Academic journal article
By Koenig, Alexander; Omlin, Ximena; Zimmerli, Lukas; Sapa, Mark; Krewer, Carmen; Bolliger, Marc; Muller, Friedemann; Riener, Robert
Journal of Rehabilitation Research & Development , Vol. 48, No. 4
Treadmill training is an established treatment for gait rehabilitation in patients with neurological disorders, such as stroke, spinal cord injury (SCI), or traumatic brain injury [1-2]. To increase rehabilitation outcome in those patients, an increasing number of driven gait orthoses (DGOs) are available that automate gait training, such as the Lokomat (Hocoma AG; Volketswil, Switzerland), the Autoambulator (HealthSouth; Birmingham, Alabama), the LOPES (Lower-extremity Powered Exoskeleton, Laboratory Biomechanical Engineering, University of Twente; Enschede, the Netherlands), and the Gait Trainer (developed by Hesse et al. ) [3-7].
Active biomechanical engagement of patients in rehabilitation training has shown to be an important factor in successful rehabilitation results . The patient's biomechanical effort can be quantified by torque and force sensors. This information is used to assess the patient's level of activity .
While many studies investigated biomechanical engagement, active mental engagement, which has also been shown to be a key factor in successful rehabilitation , cannot be assessed easily and has been previously neglected. The goal of our work is to determine if a patient is mentally engaged during the training in order to maximize motor learning during rehabilitation. From motor learning theory, it is known that the learning rate is maximal at a task difficulty level that positively challenges and excites subjects while not being too stressful or boring . A task that is too easy for the subject will be perceived as boring and a task that is too difficult will overstress the subject, while an optimally challenging task should induce maximal mental engagement and optimal physical participation.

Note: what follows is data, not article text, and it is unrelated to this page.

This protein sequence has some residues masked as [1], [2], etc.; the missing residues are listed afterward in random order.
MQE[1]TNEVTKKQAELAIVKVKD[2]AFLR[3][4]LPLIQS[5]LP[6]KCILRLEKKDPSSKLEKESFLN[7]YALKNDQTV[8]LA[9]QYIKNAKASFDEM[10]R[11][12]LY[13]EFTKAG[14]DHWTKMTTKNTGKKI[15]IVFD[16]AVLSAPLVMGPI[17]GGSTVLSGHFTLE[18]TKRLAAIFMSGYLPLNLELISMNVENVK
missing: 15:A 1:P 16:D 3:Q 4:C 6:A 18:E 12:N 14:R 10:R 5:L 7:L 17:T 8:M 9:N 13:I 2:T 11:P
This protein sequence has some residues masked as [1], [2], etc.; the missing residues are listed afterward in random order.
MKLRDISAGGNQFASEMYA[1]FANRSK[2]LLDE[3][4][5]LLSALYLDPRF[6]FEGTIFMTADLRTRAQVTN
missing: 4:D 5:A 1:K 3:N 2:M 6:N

We developed an approach using psychophysiological signals to automatically estimate and classify a patient's psychological state, i.e., his or her mental engagement, during rehabilitation. We used measurements of heart rate (HR), breathing frequency, galvanic skin response (GSR), and skin temperature. To our best knowledge, estimation of psychophysiological states has never been performed, either during walking or in patients with neurological disorders. Using our new method, we process the psychological state data in real time. We introduce our method as a first step toward real-time, auto-adaptive gait training with management of subject engagement and potential to improve rehabilitation results by optimally challenging the subject at all times during exercise.
Active mental engagement has been shown to be a key factor for successful rehabilitation . In our experiment, we have defined three different levels of mental engagement according to the circumplex model of affect  (Figure 1), in which emotions are defined by two dimensions: valence (ranging from unpleasant to pleasant) and arousal (ranging from deactivation to activation). We used virtual-reality (VR) environments during robot-assisted gait training to induce different levels of mental engagement in subjects. Challenging tasks in VR environments were shown to have a positive, motivating effect during rehabilitation . In this context, boring, too stressful, or optimally challenging tasks can be the result of a VR task that is too easy, too difficult, or appropriate for the patient's abilities, respectively. A VR task that is too easy or underchallenging for the patient will be perceived as boring and a task that is too difficult will overstress the patient, while an optimally challenging task should excite and motivate the patient and cause maximal mental engagement and optimal physical participation.
[FIGURE 1 OMITTED]
In the present state of the art, mental engagement of patients is quantified by questionnaires--motivation, for example, can be quantified by the Intrinsic Motivation Inventory . During gait rehabilitation, questionnaires are not appropriate for continuous, objective assessment of the psychological state of the patient. …